The Calm Before the Storm – Preparing for the EU Referendum

Christina McKelvie

Many questions surround the upcoming EU referendum and the shape of the UK’s relationship with the EU, writes Christina McKelvie. She explains that these questions form the basis of the European and External Relations Committee’s work on the impact of EU renegotiation and reform for Scotland, which aims to contribute to informing the debate.

Engaging in Europe Series

The Calm Before the Storm – Preparing for the EU Referendum
Scottish Parliament – Committee Room, Scottish Government, CC-BY-NC-2.0

As the Convener of the Scottish Parliament’s European and External Relations Committee, European Futures are very much on my mind. With a referendum on the UK’s membership of the European Union on the horizon, our European future is uncertain, to say the least.

While we wait for the ‘In’ and ‘Out’ campaigns to mobilise, we’ve witnessed, among other things, the Greek economic crisis and refugees from the Middle East and Africa desperately seeking sanctuary on EU shores. To my mind, the failure to resolve both of these situations poses the real challenge to Europe’s future.

Back in Scotland, ahead of the EU referendum, we are faced with a series of unknowns.

Although we can make an informed guess, we do not know the exact purpose or substance of the reforms that the UK Government is seeking in its negotiations with other Member States.

Nor do we know when these negotiations will be concluded and therefore when the referendum will take place, even if one has been pledged before the end of 2017.

If a majority vote to leave the EU, we do not know what alternatives to EU membership would be considered.

And perhaps most importantly, we do not know what the result of the referendum will be.

All of these unknowns might be regarded as putting me in an unenviable position as Committee Convener, but it is these very ‘unknowns’ that have directed the Committee’s inquiry work towards the Implications for Scotland of EU reform and the EU referendum.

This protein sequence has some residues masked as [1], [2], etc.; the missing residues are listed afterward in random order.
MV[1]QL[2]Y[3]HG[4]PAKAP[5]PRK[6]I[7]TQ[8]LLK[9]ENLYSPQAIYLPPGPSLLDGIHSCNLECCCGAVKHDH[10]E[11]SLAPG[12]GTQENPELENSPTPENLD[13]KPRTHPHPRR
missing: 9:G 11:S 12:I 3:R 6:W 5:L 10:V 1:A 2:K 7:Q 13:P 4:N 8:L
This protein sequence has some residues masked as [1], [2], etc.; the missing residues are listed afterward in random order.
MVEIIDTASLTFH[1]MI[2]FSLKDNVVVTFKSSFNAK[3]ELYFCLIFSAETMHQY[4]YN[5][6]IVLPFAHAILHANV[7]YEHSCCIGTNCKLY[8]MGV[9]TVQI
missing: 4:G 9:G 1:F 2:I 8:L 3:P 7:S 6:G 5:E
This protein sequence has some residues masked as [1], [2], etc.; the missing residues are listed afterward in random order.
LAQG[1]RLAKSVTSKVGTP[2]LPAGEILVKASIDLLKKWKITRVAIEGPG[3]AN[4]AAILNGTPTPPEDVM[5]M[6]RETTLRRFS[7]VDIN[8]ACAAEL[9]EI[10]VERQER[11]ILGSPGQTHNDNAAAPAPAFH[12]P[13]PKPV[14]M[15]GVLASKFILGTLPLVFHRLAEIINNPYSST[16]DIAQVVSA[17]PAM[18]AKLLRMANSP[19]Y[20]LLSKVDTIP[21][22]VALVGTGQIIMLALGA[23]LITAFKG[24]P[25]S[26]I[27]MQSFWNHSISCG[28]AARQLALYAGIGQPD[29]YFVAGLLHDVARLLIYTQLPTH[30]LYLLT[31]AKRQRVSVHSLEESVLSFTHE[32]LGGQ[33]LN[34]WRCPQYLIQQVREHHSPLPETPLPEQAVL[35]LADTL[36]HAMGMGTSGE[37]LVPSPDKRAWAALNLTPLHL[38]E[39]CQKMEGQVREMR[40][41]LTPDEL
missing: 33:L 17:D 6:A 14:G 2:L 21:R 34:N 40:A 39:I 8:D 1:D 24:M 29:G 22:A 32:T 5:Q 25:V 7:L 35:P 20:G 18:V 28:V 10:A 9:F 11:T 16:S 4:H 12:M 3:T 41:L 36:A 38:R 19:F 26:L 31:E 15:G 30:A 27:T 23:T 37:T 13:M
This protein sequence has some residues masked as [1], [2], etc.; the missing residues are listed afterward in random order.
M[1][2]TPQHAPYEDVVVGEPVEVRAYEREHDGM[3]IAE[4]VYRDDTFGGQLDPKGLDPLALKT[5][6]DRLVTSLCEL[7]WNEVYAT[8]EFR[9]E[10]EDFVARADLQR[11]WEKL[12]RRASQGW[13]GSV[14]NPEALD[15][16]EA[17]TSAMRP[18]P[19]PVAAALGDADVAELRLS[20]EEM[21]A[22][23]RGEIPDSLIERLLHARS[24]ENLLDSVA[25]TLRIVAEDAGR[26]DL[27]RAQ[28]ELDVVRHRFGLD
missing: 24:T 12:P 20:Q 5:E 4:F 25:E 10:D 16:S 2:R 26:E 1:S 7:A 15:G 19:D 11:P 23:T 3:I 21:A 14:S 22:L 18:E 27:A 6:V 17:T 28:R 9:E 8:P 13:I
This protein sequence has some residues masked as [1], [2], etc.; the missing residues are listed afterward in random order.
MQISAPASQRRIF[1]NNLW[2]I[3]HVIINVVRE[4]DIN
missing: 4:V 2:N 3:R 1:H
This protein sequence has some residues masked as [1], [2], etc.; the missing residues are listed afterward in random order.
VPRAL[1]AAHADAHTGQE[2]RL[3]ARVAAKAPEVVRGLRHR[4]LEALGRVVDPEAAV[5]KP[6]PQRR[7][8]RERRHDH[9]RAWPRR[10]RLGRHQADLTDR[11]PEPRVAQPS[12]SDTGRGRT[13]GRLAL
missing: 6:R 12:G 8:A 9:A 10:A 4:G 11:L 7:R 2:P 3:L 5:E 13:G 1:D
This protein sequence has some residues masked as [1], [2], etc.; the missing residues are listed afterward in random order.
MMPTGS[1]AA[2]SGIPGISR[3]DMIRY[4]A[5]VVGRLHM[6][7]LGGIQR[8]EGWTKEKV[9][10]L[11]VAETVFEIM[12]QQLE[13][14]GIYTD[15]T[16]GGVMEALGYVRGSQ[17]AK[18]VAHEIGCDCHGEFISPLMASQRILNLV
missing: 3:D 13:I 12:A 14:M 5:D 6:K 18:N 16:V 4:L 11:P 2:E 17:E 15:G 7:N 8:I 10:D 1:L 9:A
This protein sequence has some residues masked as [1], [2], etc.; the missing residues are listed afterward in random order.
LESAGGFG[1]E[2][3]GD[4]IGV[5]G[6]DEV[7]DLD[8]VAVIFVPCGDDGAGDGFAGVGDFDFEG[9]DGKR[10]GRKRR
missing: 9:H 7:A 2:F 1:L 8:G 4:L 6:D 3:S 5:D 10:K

One thing we do know is that the nature of the UK’s future relationship with the EU will have a very direct impact on Scotland, in the spheres of business and the economy, agriculture and education and many other areas of Scottish society. In addition, individual citizens will be affected in different ways, whichever way the referendum goes.

That is why, in the remaining months before Holyrood’s dissolution in late March 2016, the Committee will hope to explore the following questions:

  • What are the implications of the EU Referendum Bill for Scotland, particularly in relation to the timing of the referendum, the franchise for the referendum and the question to be put to the electorate?
  • What does EU membership mean for Scotland’s economy and its people? What are the implications for Scotland of the UK leaving the European Union?
  • What would be the process for leaving the EU, including: the legal process with the EU and within the UK; withdrawal from the single market and EU trade agreements; the ending of free movement of persons; and transition arrangements
  • To what extent and in what policy areas is there a need for EU reform?
  • What are the implications of EU reform for Scotland both in relation to devolved and reserved policy areas?
  • What the role of national parliaments should be in relation to EU legislation and whether there should also be a role for substate legislatures

By asking these questions as part of our inquiry work, I hope that the Scottish Parliament’s European and External Relations Committee can be a forum where these vital discussions and debates can take place and that a full range of views can be heard. I hope also that, at the end of the inquiry process, the Committee’s report can be a source that provides answers when people living in Scotland consider their view on the UK’s future relationship with the EU.

In conducting this work, the Committee is particularly keen to hear the voices of people living in Scotland on their experiences of the EU. We are therefore asking people to submit testimonies to the Committee on what the EU means to them and we will post these on the web and take them into account in our deliberations.

While the Committee considers the implications of EU reform and the EU referendum for Scotland, I hope that we will still have time to devote to the other challenges facing the EU, and which are covered in the articles on European Futures.

Published: 11 September 2015

Please note that this article represents the view of the author(s) alone and not European Futures, the Edinburgh Europa Institute nor the University of Edinburgh.

Comments policy and publication guidance.

Shortlink for this article:

Christina McKelvie (@SP_European)
Scottish Parliament

Christina McKelvie MSP is Convener of the Scottish Parliament’s European and External Relations Committee and Member of the Scottish Parliament for Hamilton, Larkhall and Stonehouse.

Creative Commons License This article is licensed under a Creative Commons (Attribution-NonCommercial-NoDerivatives 4.0 International) License.